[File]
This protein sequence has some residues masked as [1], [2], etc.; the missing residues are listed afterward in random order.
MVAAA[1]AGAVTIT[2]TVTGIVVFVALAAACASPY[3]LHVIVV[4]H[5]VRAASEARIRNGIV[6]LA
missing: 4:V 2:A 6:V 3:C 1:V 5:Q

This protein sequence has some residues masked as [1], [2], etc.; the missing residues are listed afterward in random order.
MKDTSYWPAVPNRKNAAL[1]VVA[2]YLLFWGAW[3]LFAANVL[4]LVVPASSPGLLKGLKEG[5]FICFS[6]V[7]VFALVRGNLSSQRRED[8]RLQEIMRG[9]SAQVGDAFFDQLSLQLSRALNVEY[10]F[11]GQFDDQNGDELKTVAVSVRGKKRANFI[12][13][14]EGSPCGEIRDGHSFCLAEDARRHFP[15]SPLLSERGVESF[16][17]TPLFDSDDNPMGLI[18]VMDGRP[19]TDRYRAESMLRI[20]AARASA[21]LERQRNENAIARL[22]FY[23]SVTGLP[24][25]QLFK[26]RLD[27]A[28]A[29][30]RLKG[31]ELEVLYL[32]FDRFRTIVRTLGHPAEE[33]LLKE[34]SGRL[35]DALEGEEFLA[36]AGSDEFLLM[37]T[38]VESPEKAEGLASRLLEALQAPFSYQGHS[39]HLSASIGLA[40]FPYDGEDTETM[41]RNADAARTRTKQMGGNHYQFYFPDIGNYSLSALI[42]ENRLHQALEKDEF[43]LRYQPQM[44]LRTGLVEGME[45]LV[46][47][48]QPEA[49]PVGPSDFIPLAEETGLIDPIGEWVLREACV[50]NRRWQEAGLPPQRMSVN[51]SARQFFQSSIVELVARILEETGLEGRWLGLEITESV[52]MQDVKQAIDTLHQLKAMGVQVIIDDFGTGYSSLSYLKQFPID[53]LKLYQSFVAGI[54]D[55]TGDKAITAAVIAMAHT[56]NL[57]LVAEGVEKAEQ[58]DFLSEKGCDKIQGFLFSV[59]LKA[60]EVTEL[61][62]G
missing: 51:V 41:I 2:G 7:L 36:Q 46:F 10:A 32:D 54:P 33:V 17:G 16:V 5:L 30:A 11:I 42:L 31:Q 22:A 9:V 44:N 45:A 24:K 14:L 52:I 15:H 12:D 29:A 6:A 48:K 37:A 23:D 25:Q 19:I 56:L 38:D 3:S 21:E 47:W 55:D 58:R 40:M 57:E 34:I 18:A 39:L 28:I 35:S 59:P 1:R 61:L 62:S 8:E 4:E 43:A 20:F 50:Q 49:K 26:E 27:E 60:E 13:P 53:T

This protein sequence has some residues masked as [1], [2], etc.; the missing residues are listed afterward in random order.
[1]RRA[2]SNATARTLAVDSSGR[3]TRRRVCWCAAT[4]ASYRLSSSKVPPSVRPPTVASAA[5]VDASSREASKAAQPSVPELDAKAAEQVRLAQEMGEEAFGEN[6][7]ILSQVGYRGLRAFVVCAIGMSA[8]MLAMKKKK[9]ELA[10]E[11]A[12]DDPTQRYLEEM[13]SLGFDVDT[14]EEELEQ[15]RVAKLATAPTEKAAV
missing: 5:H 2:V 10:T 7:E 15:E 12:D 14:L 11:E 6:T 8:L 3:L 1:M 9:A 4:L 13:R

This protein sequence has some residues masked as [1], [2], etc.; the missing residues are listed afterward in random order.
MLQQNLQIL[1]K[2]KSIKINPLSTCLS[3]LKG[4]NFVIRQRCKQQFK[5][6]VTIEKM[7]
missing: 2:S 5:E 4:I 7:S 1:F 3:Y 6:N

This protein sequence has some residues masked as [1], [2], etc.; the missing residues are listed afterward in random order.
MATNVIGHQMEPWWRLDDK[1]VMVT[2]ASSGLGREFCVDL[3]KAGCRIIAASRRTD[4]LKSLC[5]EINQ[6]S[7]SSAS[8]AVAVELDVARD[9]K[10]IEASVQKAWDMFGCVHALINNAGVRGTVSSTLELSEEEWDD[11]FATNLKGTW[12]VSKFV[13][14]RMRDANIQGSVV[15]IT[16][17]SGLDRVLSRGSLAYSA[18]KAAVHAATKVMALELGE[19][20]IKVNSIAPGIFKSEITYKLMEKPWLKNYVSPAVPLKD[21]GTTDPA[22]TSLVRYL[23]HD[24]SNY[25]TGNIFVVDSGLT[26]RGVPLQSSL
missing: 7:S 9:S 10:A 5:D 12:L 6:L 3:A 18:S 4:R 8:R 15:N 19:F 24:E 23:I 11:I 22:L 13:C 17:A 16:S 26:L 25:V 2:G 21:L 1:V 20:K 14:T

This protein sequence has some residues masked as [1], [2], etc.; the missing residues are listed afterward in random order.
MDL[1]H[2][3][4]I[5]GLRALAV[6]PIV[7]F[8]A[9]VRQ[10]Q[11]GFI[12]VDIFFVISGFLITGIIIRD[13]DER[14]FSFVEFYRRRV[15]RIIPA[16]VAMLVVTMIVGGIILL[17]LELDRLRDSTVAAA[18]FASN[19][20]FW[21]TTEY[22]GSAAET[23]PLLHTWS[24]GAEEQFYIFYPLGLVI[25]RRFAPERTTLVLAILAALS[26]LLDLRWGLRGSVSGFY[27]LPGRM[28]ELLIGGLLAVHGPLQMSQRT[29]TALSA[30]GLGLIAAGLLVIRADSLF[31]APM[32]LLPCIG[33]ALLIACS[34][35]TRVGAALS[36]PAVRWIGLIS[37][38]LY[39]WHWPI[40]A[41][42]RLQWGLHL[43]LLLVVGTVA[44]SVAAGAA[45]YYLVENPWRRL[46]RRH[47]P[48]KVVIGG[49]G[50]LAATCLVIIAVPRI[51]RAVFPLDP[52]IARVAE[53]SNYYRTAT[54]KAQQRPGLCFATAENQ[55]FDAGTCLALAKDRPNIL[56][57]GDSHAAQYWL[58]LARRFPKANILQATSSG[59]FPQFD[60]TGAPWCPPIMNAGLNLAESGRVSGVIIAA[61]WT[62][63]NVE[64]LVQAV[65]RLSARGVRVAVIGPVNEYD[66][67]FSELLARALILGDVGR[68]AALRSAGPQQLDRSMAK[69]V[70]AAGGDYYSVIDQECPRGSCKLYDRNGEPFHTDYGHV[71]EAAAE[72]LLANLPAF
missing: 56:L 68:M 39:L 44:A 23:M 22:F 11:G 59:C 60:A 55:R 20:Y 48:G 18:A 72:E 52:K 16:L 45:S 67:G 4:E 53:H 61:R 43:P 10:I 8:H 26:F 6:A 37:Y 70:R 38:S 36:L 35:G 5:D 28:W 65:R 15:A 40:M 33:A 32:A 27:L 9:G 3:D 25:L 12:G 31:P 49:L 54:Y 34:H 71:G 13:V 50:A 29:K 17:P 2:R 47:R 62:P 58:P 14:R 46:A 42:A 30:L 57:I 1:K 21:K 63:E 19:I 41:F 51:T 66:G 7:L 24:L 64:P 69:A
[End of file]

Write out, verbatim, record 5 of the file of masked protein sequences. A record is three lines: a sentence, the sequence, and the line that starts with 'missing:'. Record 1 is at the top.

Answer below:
This protein sequence has some residues masked as [1], [2], etc.; the missing residues are listed afterward in random order.
MATNVIGHQMEPWWRLDDK[1]VMVT[2]ASSGLGREFCVDL[3]KAGCRIIAASRRTD[4]LKSLC[5]EINQ[6]S[7]SSAS[8]AVAVELDVARD[9]K[10]IEASVQKAWDMFGCVHALINNAGVRGTVSSTLELSEEEWDD[11]FATNLKGTW[12]VSKFV[13][14]RMRDANIQGSVV[15]IT[16][17]SGLDRVLSRGSLAYSA[18]KAAVHAATKVMALELGE[19][20]IKVNSIAPGIFKSEITYKLMEKPWLKNYVSPAVPLKD[21]GTTDPA[22]TSLVRYL[23]HD[24]SNY[25]TGNIFVVDSGLT[26]RGVPLQSSL
missing: 7:S 9:S 10:A 5:D 12:L 6:L 3:A 18:S 4:R 8:R 15:N 19:F 24:E 23:I 11:I 22:L 13:C 17:A 16:S 26:L 25:V 2:G 21:L 1:V 20:K 14:T